A Rare Case of Craniopharyngioma in the Temporal Lobe
Herein, we report on a rare case of craniopharyngioma arising in the left temporal lobe with no prior history of head trauma or surgery. There was a solid-cystic mass in the left temporal lobe on MR images. To the best of our knowledge, this is the second case of a craniopharyngioma occurring in the temporal lobe.
Craniopharyngiomas are rare benign epithelial tumors, arising from the pituitary stalk or gland and developing in the sellar and parasellar region of the central nervous system and constitute approximately 3% of all intracranial tumors [1, 2]. These rare tumors are the most common form of nonneuroepithelial neoplasms in pediatrics . Several cases of craniopharyngioma arising from unusual locations other than the sellar and parasellar regions have been described in the literature [3–11]. In this article, we present a rare case of craniopharyngioma arising from the left temporal lobe. Temporal lobe is an extremely unusual location for this tumor and we could find only one case of craniopharyngioma in this location reported in 1999 at Korea .
2. Case Presentation
An 18-year-old woman presented with headache, dizziness, and blurred vision in August 2011, with no previous history of head trauma or surgical operation. General physical examination was normal and neurological examination revealed right homonymous hemianopia. All laboratory blood tests were unremarkable.
The magnetic resonance imaging of the brain revealed a large heterogeneous solid-cystic mass in the left temporal lobe with no connection to the craniopharyngeal duct, the suprasellar, or intrasellar regions, although there was no significant edema or mass effect (Figure 1). Contrast enhanced T1-weighted images showed ring enhancement in solid component and peripheral wall (Figure 1).
A few days later, the patient underwent complete surgical resection of the mass. She received 5040 cGy adjuvant radiation therapy in 28 fractions. There was no macroscopic residue in posttreatment contrast enhanced MRI nor local recurrence in follow-up MRI. The histopathologic examination revealed neoplastic tissue composed of solid, pseudopapillary structures lined by several layers of tumoral cells which were cytokeratin and EMA positive in immunohistochemistry study. These data revealed the histologic diagnosis of papillary craniopharyngioma (Figure 2).
There are two histological subtypes of craniopharyngioma: the adamantinous and papillary types . The adamantinomatous variant is much more common than papillary variant (9 : 1) and are pathologically distinct . Squamous-papillary craniopharyngiomas are predominantly solid or mixed solid-cystic masses, which are often observed in adults at suprasellar location. The solid components of the mass usually have an intense and inhomogeneous enhancement with some necrotic areas and rare calcification foci. Adamantinous craniopharyngiomas, on the other hand, are predominantly cystic lobulated masses, which are seen in children at intrasellar/suprasellar location. In 15% of craniopharyngiomas, both adamantinous and squamous-papillary subtypes could be seen .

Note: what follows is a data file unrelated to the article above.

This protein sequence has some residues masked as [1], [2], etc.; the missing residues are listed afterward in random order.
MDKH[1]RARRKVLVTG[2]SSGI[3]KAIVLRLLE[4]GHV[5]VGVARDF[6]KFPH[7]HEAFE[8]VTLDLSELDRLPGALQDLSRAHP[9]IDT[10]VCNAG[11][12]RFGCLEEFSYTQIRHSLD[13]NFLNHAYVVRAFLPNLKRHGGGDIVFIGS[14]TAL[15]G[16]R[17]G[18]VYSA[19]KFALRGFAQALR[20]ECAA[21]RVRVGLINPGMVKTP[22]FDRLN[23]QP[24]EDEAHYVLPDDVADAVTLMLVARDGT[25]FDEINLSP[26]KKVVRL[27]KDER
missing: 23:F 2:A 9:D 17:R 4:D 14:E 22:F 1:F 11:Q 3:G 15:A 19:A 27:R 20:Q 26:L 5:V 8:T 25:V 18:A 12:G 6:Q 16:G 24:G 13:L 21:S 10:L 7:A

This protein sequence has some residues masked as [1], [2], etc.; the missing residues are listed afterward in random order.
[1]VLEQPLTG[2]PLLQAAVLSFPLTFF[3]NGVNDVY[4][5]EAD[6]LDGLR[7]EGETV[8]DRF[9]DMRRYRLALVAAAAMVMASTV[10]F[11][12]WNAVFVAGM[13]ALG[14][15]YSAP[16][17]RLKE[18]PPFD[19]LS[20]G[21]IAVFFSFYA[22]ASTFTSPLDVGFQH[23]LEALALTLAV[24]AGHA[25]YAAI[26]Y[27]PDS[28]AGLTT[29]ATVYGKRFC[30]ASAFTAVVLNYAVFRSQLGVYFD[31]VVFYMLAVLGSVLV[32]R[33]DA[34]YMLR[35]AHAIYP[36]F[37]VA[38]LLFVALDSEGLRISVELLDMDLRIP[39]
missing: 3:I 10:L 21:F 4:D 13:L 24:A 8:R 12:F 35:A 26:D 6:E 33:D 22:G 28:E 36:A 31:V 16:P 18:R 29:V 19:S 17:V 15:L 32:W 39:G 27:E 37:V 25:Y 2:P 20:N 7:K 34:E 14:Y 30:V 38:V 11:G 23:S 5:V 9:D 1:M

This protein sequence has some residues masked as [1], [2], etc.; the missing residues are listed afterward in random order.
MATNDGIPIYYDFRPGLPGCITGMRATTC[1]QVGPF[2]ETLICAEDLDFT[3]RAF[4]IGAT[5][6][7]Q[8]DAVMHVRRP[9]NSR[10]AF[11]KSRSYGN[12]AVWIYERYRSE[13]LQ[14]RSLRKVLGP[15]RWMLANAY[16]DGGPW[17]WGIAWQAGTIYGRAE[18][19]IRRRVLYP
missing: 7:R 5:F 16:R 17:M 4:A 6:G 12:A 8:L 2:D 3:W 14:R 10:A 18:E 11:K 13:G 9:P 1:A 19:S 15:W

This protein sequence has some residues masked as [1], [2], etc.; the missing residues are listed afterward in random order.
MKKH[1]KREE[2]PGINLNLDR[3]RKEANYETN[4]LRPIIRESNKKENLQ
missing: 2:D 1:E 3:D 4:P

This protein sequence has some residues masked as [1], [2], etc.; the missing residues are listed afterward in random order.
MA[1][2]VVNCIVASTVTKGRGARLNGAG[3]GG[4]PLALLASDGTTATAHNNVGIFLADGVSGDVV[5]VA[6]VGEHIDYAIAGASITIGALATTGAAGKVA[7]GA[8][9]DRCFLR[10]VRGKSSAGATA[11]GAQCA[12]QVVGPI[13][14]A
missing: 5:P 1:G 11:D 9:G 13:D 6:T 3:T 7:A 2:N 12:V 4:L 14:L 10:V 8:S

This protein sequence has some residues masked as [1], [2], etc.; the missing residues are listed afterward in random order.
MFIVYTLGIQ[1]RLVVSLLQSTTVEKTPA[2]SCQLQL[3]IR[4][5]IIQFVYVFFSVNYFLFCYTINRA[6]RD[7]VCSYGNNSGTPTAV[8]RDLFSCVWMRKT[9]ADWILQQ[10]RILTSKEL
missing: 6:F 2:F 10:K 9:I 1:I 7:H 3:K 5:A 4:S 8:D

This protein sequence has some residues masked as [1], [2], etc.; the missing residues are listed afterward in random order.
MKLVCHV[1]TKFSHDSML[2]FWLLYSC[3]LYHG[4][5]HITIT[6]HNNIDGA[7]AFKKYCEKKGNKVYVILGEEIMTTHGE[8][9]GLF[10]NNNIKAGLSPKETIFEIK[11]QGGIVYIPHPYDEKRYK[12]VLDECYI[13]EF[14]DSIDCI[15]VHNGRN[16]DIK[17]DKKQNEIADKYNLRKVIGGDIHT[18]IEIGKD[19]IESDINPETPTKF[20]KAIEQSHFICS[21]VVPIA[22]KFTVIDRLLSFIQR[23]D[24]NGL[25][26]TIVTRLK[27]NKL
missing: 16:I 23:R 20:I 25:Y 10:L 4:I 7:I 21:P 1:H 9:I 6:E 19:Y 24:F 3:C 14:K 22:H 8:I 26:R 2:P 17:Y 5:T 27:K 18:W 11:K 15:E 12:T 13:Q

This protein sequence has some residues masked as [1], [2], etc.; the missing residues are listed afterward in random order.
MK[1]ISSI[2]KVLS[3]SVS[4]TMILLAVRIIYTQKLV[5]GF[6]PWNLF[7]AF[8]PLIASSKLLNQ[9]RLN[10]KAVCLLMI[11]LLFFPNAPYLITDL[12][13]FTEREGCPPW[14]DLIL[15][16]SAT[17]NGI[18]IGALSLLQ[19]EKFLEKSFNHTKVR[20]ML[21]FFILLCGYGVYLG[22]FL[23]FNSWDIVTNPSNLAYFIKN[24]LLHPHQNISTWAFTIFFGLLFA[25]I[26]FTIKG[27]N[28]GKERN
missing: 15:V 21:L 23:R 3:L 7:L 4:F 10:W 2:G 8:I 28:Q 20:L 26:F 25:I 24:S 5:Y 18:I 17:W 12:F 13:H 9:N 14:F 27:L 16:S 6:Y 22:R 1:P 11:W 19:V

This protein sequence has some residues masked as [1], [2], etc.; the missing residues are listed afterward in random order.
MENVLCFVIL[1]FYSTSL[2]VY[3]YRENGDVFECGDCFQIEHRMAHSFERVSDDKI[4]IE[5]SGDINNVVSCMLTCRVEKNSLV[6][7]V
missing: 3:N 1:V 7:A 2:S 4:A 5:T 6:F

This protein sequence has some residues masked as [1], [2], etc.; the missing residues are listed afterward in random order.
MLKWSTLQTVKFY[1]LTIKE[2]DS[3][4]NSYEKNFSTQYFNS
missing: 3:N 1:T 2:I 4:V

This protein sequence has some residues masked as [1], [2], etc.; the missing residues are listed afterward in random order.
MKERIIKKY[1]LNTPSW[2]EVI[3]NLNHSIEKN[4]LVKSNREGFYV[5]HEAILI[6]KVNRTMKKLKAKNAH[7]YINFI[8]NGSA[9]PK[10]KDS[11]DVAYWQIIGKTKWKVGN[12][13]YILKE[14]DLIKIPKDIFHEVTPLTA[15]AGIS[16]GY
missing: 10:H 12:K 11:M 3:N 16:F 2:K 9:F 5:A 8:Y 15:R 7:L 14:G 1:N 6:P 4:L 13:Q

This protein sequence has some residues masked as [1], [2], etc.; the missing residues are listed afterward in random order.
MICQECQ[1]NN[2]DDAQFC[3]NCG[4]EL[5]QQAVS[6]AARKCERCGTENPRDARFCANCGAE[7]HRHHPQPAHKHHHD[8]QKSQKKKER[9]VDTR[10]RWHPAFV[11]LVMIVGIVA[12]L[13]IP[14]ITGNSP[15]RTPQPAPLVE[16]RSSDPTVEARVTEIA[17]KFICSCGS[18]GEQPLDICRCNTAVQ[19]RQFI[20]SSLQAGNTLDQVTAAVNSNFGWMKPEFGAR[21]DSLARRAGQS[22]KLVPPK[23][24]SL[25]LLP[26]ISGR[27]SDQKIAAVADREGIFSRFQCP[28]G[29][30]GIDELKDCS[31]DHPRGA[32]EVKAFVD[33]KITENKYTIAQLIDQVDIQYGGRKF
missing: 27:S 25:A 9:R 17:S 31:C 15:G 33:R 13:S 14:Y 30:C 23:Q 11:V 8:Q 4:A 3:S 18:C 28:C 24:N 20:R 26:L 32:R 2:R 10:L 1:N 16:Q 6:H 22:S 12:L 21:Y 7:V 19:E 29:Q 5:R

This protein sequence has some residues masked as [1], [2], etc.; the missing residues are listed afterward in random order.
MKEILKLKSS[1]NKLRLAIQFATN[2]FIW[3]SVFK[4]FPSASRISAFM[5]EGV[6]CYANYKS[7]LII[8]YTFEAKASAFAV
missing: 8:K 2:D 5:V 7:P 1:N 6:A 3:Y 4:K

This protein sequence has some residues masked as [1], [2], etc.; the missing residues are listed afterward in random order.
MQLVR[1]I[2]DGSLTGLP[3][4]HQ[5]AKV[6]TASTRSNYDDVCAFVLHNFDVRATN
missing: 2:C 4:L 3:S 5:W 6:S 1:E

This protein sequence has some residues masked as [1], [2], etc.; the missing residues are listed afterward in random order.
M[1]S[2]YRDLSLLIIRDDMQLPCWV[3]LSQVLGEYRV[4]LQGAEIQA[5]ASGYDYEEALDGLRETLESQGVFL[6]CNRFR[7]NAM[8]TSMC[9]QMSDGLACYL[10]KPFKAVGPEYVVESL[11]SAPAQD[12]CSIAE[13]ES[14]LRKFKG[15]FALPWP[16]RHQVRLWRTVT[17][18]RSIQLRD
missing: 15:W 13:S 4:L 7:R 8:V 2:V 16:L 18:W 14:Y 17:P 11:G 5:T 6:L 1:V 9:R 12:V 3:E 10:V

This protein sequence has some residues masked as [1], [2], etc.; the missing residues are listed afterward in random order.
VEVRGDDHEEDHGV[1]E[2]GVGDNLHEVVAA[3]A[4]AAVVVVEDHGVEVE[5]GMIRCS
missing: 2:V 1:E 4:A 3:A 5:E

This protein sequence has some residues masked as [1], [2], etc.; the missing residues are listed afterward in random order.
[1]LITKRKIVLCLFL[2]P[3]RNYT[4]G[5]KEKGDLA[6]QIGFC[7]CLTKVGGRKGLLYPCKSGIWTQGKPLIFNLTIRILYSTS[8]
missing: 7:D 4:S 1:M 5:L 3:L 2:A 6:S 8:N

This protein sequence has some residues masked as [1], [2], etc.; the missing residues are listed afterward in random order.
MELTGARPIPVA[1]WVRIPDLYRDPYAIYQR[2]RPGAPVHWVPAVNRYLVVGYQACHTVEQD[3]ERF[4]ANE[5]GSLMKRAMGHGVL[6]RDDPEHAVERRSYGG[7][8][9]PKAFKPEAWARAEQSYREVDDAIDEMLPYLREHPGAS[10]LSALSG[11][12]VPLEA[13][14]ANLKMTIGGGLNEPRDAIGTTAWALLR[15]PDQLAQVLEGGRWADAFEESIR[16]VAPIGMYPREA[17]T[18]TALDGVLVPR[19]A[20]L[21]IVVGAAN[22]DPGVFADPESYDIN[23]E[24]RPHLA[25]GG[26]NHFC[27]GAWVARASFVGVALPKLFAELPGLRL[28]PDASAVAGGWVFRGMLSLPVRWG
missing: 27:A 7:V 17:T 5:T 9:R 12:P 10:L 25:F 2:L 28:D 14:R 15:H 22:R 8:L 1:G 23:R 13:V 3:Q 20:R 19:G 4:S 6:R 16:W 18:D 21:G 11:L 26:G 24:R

A primary ectopic craniopharyngioma is a rare tumor that diagnoses for the first time without any Rathke’s pouch within the vestigial craniopharyngeal duct. Secondary ectopic craniopharyngiomas are rare event. Suspected recurrence of a previously operated cancer arises from tumor cell spillage along the resection corridor or via cerebrospinal fluid dissemination .
Our preoperative diagnosis was of low grade glioma because of the enhancing well-defined solid-cystic appearance of the mass with no significant edema or mass effect. Craniopharyngiomas are not usually included in the differential diagnosis of such a mass at left temporal lobe; however, the histopathologic findings showed papillary craniopharyngioma.
There are two theories that may explain the origin of these tumors according to the different histological subtypes, together with the characteristic location of these tumors in the sellar and parasellar region. According to the embryogenetic theory, the adamantinomatous subtype arises from epithelial remnants of the craniopharyngeal duct, which connects the stomodeal ectoderm with the evaginated Rathke’s pouch, which in turn forms the adenohypophysis. Rathke’s pouch and the craniopharyngeal duct are derived from the stomadeum, which in turn forms teeth primordia. Thus, craniopharyngiomas can potentially arise anywhere along the migration of Rathke’s pouch, such as the nasopharynx, paranasal sinuses, third ventricle, and posterior fossa. According to the metaplastic theory, the squamous papillary subtype is a result of metaplasia of squamous epithelial cell rests that are remnants of the part of the stomadeum that contributed to the buccal mucosa . There is no clear embryological evidence for development of craniopharyngiomas at the temporal lobe, and therefore we think that the metaplastic theory is more reasonable than the embryogenetic theory to explain our case.
In conclusion, clinical (age of our case and MR imaging characteristics other than location) and histopathologic findings all were compatible with primary papillary craniopharyngioma, and to the best of our knowledge, this is the second case of a craniopharyngioma originating in the temporal lobe. It is likely to be derived as a result of metaplasia of squamous epithelial cell rests that are remnants of the part of the stomadeum.
Ethical issues (including plagiarism, data fabrication, and double publication) have been completely observed by the authors.
Conflicts of Interest
The authors declared no conflicts of interest.
All authors contributed equally to the manuscript.
Financial support was provided by Ahvaz Jundishapur University of Medical Sciences, Ahvaz, Iran.
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